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250,000 tonnes of nuclear waste to be stored for 100,000 years

there’s a big question mark over whether future generations will have the knowledge to understand nuclear waste’s silent but deadly threat.

Where do you put 250,000 tonnes of nuclear waste? Wired UK, By Duncan Geere 20 September 2010 Around the world, nuclear power plants are churning out high-level radioactive waste at a rate of knots. It’s estimated that about 250,000 tonnes of the material is currently in interim storage, submerged in huge tanks of water in facilities that keep it safe — temporarily.

But there’s very little agreement on what to do with the stuff long-term, as it will remain a danger for around 100,000 years — almost as long as humans have existed, and far longer than we’ve been using tools. There have been a few proposals, including the possibility of loading it into a rocket and shooting it into the Sun, or sinking it to the bottom of the sea. But the most likely seems to be storage in deep geological repositories.

There are 10 or so of these repositories bored into the bedrock around the world, in the USA, Switzerland, Sweden, Japan, France, Canada, Belgium and Finland. Finnish law dictates that all nuclear waste produced in the country must be disposed of in the country too, so the government is constructing a facility called Onkalo, located near the Olkiluoto nuclear power plant.

Onkalo consists of a massive warren of underground tunnels, half a kilometre below the Earth’s surface, which is expected to be completed in 2020. It will be progressively filled with waste over a period of about 100 years until 2120, when it’ll be backfilled and sealed for the next 100,000 years.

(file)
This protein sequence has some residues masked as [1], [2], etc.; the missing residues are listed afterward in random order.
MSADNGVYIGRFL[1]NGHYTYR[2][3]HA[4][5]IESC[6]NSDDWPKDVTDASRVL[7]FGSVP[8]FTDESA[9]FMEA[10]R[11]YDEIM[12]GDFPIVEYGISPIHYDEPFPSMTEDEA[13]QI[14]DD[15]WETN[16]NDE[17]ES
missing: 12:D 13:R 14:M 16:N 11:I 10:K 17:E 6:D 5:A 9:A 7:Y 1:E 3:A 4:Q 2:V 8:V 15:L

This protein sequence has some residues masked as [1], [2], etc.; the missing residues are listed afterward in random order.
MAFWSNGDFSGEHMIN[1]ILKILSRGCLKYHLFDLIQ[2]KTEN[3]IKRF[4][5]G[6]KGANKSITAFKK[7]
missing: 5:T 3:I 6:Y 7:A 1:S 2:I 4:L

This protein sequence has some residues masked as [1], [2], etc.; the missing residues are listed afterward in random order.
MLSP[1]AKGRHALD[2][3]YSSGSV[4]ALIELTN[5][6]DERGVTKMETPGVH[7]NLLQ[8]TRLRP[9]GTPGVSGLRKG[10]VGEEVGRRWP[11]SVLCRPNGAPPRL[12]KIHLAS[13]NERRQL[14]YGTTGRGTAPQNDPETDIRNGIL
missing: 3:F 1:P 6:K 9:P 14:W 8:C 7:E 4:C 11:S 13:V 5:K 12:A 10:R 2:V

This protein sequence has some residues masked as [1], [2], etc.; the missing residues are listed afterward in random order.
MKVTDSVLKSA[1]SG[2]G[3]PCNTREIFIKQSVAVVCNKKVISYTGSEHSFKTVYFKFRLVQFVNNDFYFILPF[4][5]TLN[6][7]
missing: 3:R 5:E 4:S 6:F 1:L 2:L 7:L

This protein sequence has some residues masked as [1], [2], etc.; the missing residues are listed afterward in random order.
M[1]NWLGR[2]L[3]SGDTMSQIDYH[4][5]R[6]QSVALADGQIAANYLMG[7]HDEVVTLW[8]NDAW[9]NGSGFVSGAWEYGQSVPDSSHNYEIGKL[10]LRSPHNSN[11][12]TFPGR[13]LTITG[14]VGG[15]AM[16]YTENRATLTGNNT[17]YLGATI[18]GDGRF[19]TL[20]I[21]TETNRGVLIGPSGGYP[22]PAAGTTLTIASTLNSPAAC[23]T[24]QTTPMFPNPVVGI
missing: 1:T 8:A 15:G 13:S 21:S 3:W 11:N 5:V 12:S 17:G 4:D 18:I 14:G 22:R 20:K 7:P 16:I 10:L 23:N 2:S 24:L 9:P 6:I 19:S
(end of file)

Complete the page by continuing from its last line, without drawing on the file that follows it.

It’s also the subject of a feature-length documentary called Into Eternity, from a Danish director named Michael Madsen. Into Eternity is an intriguing, unsettling and thought-provoking look at the project, with in-depth interviews with a number of key figures involved in the project, such as Timo Äikäs, Onkalo’s executive vice-president of engineering; Wandla Paile, the chief radiologist at Finland’s radiation and nuclear safety authority; and Carl Reinhold Bråkenhielm, a member of Sweden’s national council for nuclear waste……………

One theme running throughout the 75-minute documentary is that of how to get our children’s children’s children’s children to stay away. If the human race survives for another 100,000 years, it’s unlikely to remain in the same state, and if we’re having trouble reading the hieroglyphics of the Egyptians from just 3,000 years ago, the odds of our descendants being able to understand any warnings we leave are low.

Even leaving aside language barriers, there’s a big question mark over whether future generations will have the knowledge to understand nuclear waste’s silent but deadly threat. The dark ages following the decline of the Roman Empire may well be repeated in the future, and there’s no guarantee that our descendants will be able to comprehend what radiation is……………one particularly chilling moment occurs near the end of the documentary, when all the people interviewed are asked to send a message to anyone who might find the facility in the future. Each stares into the camera for a few moments, trying to reconcile in their head exactly what that future might entail, and then intones a warning to turn around, go back where they came, and never, ever, enter Onkalo.

Into Eternity will be arriving in cinemas across Britain at the end of October. ……

Where do you put 250,000 tonnes of nuclear waste?


September 21, 2010 - Posted by | 2 WORLD, wastes | , , , , , , ,

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